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Visualization, Image Processing and Computation in Biomedicine


ISSN Online: 2162-3511

Archives: Volume 1, 2012 to Volume 2, 2013

Visualization, Image Processing and Computation in Biomedicine

DOI: 10.1615/VisualizImageProcComputatBiomed.2012004898

Platform for patient-specific finite-element modeling and application for radiofrequency ablation

Christian Rossmann
Department of Pediatrics, Medical University of South Carolina, Charleston, South Carolina, USA
Frank Rattay
Division of Analysis and Scientific Computing, Vienna University of Technology, Vienna, Austria
Dieter Haemmerich
Department of Pediatrics, Medical University of South Carolina, Charleston, South Carolina, USA; Department of Bioengineering, Clemson University, Clemson, South Carolina, USA

ABSTRACT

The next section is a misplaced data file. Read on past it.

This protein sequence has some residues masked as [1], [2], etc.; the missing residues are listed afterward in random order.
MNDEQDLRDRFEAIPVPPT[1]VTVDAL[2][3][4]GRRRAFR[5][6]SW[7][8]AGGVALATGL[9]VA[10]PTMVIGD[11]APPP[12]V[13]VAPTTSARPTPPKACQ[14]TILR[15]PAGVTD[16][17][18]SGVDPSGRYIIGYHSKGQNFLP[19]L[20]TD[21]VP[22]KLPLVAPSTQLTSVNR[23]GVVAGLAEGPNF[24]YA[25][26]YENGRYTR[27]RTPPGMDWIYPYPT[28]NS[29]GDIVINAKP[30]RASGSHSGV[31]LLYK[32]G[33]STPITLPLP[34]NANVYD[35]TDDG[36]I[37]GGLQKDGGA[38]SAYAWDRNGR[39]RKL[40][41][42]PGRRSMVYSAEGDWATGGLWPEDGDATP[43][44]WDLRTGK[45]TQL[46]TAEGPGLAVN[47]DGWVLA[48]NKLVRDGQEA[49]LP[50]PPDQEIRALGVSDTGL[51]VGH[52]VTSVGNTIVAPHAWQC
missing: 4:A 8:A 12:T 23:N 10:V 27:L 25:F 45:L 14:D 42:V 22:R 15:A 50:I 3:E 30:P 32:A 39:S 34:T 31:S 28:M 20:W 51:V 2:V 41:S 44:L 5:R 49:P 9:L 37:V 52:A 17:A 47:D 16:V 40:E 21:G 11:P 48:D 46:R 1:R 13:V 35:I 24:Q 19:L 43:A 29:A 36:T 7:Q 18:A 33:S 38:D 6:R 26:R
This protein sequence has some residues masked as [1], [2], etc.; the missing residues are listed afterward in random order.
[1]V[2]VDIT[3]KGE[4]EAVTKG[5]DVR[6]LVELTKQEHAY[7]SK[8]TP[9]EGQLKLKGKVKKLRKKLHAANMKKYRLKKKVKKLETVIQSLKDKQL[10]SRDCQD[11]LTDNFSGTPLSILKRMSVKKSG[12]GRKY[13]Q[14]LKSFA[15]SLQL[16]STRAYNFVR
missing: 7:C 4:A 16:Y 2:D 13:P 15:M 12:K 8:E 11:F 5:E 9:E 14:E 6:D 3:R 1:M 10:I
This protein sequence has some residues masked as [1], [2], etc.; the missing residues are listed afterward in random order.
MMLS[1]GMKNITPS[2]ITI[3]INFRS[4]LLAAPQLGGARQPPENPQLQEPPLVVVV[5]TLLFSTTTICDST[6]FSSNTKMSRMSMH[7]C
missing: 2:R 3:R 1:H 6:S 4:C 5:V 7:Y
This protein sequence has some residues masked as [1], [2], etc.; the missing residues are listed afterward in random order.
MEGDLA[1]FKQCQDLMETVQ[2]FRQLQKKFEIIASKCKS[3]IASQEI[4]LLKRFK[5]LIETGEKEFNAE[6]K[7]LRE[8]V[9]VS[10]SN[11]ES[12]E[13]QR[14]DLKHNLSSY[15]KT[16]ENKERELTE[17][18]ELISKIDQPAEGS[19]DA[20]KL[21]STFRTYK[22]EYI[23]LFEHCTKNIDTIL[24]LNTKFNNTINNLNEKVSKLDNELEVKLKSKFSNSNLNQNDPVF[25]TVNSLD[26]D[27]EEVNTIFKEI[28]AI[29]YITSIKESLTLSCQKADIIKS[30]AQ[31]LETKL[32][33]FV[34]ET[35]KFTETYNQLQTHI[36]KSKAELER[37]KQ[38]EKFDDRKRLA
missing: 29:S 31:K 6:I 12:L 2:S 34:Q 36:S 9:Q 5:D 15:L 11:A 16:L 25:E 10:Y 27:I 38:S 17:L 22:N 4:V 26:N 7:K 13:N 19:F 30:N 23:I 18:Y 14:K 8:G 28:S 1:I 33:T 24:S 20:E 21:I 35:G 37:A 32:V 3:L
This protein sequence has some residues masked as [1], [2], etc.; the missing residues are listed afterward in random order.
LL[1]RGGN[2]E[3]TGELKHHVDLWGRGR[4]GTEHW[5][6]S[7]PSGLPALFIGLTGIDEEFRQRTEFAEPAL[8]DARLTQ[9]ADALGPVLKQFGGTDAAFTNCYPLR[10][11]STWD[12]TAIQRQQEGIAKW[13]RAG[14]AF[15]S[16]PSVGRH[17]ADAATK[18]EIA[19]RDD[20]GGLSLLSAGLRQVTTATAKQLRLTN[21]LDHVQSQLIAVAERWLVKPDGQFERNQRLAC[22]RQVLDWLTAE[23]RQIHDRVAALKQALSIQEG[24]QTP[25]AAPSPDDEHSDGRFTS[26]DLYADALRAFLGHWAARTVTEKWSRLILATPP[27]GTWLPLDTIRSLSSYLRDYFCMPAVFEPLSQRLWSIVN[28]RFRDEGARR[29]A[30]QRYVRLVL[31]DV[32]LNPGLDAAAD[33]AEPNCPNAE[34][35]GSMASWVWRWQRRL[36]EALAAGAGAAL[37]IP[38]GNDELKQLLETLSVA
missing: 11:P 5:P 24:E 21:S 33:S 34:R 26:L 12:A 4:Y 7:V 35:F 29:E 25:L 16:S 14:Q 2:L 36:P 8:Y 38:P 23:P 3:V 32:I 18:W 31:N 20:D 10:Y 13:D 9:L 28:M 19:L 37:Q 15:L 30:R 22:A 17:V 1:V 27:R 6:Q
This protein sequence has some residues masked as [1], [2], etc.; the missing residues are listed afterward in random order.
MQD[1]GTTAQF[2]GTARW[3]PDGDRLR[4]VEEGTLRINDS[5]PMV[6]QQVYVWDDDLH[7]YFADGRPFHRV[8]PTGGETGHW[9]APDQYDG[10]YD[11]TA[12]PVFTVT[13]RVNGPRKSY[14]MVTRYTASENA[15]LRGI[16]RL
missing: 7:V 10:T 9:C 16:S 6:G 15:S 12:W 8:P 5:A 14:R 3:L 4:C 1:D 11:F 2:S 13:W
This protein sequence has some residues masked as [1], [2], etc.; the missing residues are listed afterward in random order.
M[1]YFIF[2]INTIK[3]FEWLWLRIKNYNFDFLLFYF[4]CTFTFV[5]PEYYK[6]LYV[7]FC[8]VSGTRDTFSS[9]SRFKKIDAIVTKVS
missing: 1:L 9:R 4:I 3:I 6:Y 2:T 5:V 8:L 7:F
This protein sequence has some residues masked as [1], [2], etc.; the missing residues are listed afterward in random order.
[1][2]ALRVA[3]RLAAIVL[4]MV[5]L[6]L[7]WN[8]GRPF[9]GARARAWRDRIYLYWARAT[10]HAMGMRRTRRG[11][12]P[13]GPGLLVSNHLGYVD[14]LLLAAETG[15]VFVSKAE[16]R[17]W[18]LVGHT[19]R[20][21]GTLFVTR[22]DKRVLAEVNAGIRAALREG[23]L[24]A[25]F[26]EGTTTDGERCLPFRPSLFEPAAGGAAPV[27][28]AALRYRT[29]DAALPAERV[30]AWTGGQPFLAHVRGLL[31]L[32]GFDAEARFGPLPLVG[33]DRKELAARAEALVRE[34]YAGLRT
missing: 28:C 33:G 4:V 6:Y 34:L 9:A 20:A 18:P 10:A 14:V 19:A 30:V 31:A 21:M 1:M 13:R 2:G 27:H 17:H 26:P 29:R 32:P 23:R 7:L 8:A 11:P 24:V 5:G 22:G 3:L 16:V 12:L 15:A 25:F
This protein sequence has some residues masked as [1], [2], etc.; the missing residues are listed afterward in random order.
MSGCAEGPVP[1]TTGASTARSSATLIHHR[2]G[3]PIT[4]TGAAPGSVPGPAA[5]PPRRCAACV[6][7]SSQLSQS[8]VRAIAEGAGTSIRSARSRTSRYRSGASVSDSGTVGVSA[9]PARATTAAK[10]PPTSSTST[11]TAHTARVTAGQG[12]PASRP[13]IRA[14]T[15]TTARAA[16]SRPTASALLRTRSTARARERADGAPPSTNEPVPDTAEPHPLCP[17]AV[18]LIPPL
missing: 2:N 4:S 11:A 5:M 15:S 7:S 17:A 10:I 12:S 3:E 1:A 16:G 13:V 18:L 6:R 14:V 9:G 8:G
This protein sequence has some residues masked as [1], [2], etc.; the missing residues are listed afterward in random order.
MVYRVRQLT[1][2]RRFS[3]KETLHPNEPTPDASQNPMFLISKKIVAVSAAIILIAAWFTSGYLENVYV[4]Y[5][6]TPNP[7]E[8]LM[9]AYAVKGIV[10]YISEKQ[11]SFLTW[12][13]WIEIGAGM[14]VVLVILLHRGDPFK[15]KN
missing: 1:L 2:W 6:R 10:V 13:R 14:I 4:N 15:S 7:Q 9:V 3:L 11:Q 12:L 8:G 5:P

Finite element (FE) simulation is frequently used in biophysics problems, but applications using patient-specific geometry have been limited since generating patient-specific meshes is tedious and requires use of multiple software tools. We present a research tool as well as a workflow to generate patient-specific finite element models and demonstrate this tool for simulation of radiofrequency (RF) ablation−a commonly used clinical procedure for localized thermal cancer treatment where patient-specific simulation would allow computer-aided treatment planning. Our research tool allows pre- and post-processing of patient-specific models and provides integration with commercial FE software. Based on a liver cancer patient's CT data set, 3D geometry of bone, liver, tumor, and vessels was derived following tissue segmentation. A RF electrode was placed interactively within the tumor via our tool, and surfaces, as well as volumes, were meshed with triangular and tetrahedral meshes, respectively. Subsequently, tissue heating surrounding the RF electrode and vascular cooling were simulated via commercial FE software, and tissue temperature at the end of a 12-min ablation procedure was visualized as overlay over the patient's CT data with our tool. Simulations such as the one presented may provide additional information for the treating physician for more effective pretreatment planning of procedures. The presented tool may have additional applications in other areas where biophysical simulation of biomedical problems (e.g., biomechanical, bioelectrics) on patient-specific geometry is of interest.